Thanks everyone for the help. Proves once again that iTunes has some major weaknesses. I've switched to Songbird for my FLAC files and, although it's a bit buggy, it works pretty good. But I need the iTunes for iPods and such.

GermanSuplex
Feb 8, 2010, 07:51 AM
I've always thought the .xml file was a more universal way for other programs to access certain things about your iTunes library.

To be honest, I don't think the way iTunes stores/organizes the files is a weakness... personally, I consider it a strength. I really don't like programs that allow me to move and rename files to my choosing because I've ran into some problems of equally frustrating proportions, and its been so long that I don't remember specifics. But as long as you understand how iTunes operates, you shouldn't have any problem.

The good thing is that most people learn a valuable lesson once and then its smooth sailing from then on out. I'm sure you will now be able to manage iTunes without much of an issue.

Cams
Feb 8, 2010, 08:13 AM
I've always thought the .xml file was a more universal way for other programs to access certain things about your iTunes library.

To be honest, I don't think the way iTunes stores/organizes the files is a weakness... personally, I consider it a strength. I really don't like programs that allow me to move and rename files to my choosing because I've ran into some problems of equally frustrating proportions, and its been so long that I don't remember specifics. But as long as you understand how iTunes operates, you shouldn't have any problem.

The good thing is that most people learn a valuable lesson once and then its smooth sailing from then on out. I'm sure you will now be able to manage iTunes without much of an issue.

That's just it though; I'm not sure that I will. If I'd known to consolidate rather than copy and paste, it might have helped. But the main iTunes folder, or should I say mp3s folder, is organised on my PC according to my own system and it's very neat and tidy. I use synchronising software to keep it mirrored to my external drive and then import the external drive into iTunes on the Macbook. All is well, until I want to replace the external with a bigger one. Consolidating would have worked one way, but it may have confused the synchronising process on the PC. The PC is the master.

When I plugged the new drive in to the Macbook, iTunes gave me the exclamation marks. I can use iTunes to locate the file. Surely doing that with one file would be enough for it to find ALL the files? That is what happens with Adobe Lightroom and it's a great feature of the app. Every time there is a point release for iTunes I expect to see that feature, but it's never there. I don't understand why.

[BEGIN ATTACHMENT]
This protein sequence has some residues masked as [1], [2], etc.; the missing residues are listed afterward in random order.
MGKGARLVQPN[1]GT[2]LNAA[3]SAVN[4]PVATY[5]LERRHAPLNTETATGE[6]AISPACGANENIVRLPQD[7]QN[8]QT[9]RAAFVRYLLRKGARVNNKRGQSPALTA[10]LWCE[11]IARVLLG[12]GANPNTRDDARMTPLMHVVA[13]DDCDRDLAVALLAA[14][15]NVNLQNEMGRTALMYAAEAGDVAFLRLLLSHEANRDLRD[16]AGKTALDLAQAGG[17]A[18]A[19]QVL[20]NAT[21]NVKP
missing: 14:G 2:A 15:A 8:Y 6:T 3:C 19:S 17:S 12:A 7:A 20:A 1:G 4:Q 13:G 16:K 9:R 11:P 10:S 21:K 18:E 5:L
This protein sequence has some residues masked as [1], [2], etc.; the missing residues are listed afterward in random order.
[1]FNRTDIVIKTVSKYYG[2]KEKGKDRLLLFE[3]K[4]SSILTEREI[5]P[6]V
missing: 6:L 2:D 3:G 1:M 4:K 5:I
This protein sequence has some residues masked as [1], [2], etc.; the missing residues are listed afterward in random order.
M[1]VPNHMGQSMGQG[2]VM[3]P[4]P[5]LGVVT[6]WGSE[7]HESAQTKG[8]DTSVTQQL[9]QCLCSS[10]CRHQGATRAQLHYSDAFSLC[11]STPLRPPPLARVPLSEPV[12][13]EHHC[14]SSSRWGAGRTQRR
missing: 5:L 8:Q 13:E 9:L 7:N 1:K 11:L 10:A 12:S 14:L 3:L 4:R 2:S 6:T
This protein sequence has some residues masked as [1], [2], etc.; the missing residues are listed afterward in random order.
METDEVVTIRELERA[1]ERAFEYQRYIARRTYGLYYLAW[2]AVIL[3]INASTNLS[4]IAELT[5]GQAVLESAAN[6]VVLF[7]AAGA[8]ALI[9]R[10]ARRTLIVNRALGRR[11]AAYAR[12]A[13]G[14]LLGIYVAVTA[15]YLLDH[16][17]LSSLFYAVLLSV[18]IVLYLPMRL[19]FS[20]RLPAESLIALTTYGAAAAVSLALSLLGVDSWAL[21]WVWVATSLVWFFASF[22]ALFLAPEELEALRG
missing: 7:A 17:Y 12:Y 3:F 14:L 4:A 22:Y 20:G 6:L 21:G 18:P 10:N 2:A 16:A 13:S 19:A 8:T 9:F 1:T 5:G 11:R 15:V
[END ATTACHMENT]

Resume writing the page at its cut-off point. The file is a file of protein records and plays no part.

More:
Thankfully I got it all figured out with mapped drive letters on the PC, but even before I did that, I was able to use the hack to fix it with the xml file. But that did not work on OS X.

The main reason I wanted to keep the library on the Macbook is that I have a smart playlist (EXCELLENT feature of iTunes by the way) that plays everything with a playcount of 0 at work (except artists that are unsuitable for workplace listening of course!) Now the whole library is back to 0. That's 13779 songs. So I'll start again but keep hoping that iTunes will add this feature that it's sorely lacking. A quick search of this forum the search term 'move iTunes library' shows that this comes up again and again. Yes, in most instances consolidation would work, but not always and the user should be more empowered.

instaxgirl
Feb 8, 2010, 10:24 AM
If you don't let iTunes organise your files for you I'm not sure if this'd work, but if you have the standard iTunes file hierarchy this is a method for relocating your library without losing any playlists, play counts, ratings etc etc If you don't already have the standard hierarchy you'd have to consolidate, but I've never really gotten into that

Thanks, but it's not a new library I want. I want the existing library to update the location of the files.

My way doesn't set it up as a new library (you can set up a whole new library this way but there's no point in your case)

Copy your iTunes folder from the 80GB hard drive to the new one. Then launch iTunes while holding down option and click the choose library option, navigate to your new hard drive and the copied iTunes folder (which contains all your music and library information). Choose that folder and iTunes will load your library, completely intact but from then on it will look for it on the new hard drive not the old one.

I've moved my library onto different hard drives at least twice this way. I'm sure I found it in an Apple support article on how to move your library.